Delicious Bos Mead gift boxes will be available for your holiday gifting ease. Get mead and merch attractively packaged in one box. All you have to do is add the bow.
The “Mead Made Metal” box includes two 500 ml bottles of Hammer Smashed Cherry session mead, a Hammer Smashed Cherry t-shirt and a goblet – $40. Prefer the long sleeve shirt? – $45
The “Field to Glass” box includes two 750ml bottles of our traditional and sparkling meads (your choice), a Bos Meadery Mead Made Modern t-shirt, and a goblet – $55. Prefer the long sleeve shirt? – $60. Our limited-release cranberry blossom mead can also be substituted for the general release meads at an additional charge of $5 for each bottle.
Stop by the Tasting Room and get them while supplies last!
Bos Meadery is pleased to announce live music events on Thursdays and Fridays in November and December. All shows are 6:ish to 8:ish pm with no cover. Check back for updates!
11/19 – Stillhouse Six – all female bluegrass harmonies about whiskey
11/20 – American Feedbag – folk, rock, bluegrass harmonies
11/27 – Black Friday Safe Haven – Open Noon to 9:00 pm.
12/10 – Hoot n’ Annie – lively folk, rock, bluegrass harmonies
12/11 – Treemo and Werewolverine – acoustic classics and lo-fi rock
12/17 – Tenacious B – soulful Americana
12/19 – The Getaway Drivers – original american roots
1/2/16 – Mead and Metal Fest at the High Noon Saloon – Tasting Room closed from 2 to 7:00 pm. Open for the Mead and Metal After Party from 7:00 to 9:00 pm.
Come see Hoot ‘n Annie at Bos Meadery tomorrow night. Hoot ‘n Annie is a vocal centric string band. Songs that are fun to sing in harmony backed by fiddle, banjo, ukulele bass, harmonica, cello and guitar.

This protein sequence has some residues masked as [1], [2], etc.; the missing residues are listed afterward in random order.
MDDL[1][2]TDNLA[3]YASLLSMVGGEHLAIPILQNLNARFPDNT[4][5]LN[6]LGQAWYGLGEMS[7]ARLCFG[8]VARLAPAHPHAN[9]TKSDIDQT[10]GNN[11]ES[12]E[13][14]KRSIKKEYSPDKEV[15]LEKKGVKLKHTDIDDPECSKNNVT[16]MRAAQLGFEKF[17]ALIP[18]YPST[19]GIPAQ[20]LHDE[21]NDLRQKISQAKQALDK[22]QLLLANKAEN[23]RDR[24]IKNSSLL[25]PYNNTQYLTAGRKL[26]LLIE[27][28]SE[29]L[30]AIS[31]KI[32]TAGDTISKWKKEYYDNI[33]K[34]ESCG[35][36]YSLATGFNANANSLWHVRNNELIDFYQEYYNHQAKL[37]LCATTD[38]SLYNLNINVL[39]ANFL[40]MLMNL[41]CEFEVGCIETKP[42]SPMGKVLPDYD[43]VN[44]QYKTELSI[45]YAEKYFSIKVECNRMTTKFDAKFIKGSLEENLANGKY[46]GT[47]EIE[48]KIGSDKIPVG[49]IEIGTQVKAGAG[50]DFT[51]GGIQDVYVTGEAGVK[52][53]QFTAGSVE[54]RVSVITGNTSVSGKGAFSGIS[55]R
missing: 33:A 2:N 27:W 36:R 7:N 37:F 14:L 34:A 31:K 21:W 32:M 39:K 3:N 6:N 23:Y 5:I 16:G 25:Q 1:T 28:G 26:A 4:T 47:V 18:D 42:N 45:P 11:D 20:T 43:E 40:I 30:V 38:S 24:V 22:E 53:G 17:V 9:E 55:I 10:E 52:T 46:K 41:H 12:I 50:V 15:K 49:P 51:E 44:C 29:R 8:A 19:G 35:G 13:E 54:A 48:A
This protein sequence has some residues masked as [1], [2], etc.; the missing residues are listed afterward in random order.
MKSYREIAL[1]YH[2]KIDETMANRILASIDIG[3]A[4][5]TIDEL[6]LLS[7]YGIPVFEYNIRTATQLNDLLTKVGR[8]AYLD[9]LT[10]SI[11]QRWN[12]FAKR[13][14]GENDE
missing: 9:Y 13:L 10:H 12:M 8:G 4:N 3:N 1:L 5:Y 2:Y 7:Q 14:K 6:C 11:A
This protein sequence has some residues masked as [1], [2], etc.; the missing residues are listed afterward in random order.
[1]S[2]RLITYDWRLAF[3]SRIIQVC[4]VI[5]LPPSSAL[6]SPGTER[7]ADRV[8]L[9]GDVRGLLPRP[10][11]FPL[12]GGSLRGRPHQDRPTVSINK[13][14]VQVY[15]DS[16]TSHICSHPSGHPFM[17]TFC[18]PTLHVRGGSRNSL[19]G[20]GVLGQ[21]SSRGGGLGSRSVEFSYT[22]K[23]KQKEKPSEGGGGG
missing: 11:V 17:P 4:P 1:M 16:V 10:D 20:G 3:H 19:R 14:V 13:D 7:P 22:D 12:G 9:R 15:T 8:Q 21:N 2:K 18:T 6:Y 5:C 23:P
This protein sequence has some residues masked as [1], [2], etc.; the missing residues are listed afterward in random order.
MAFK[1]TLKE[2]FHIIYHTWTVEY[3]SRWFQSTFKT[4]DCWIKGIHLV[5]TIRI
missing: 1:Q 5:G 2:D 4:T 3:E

They like singing and drinking in bars. It’s fun. “Hoot ‘n Annie” comes from the Scottish word ‘Hootenanny” meaning “celebration” and / or “party”, most closely associated with Hogmanay.
With the Scots being one of the biggest groups of settlers in the Appalachian region of North America (bringing with them their whisky-making tradition and methods, leading to the area’s “moonshining” tradition) it is not surprising that hootenanny became an Appalachian colloquialism, although it became used in early 20th-century America as a placeholder name to refer to things whose names were forgotten or unknown.
In this usage it was synonymous with thingamajig or whatchamacallit, as in: “Hand me that hootenanny.” Hootenanny was also an old country word for “party”. Nowadays the word most commonly refers to a folk music party.
So, that’s them. They’re a folk party thingamajig. And they fit right in at Bos Meadery.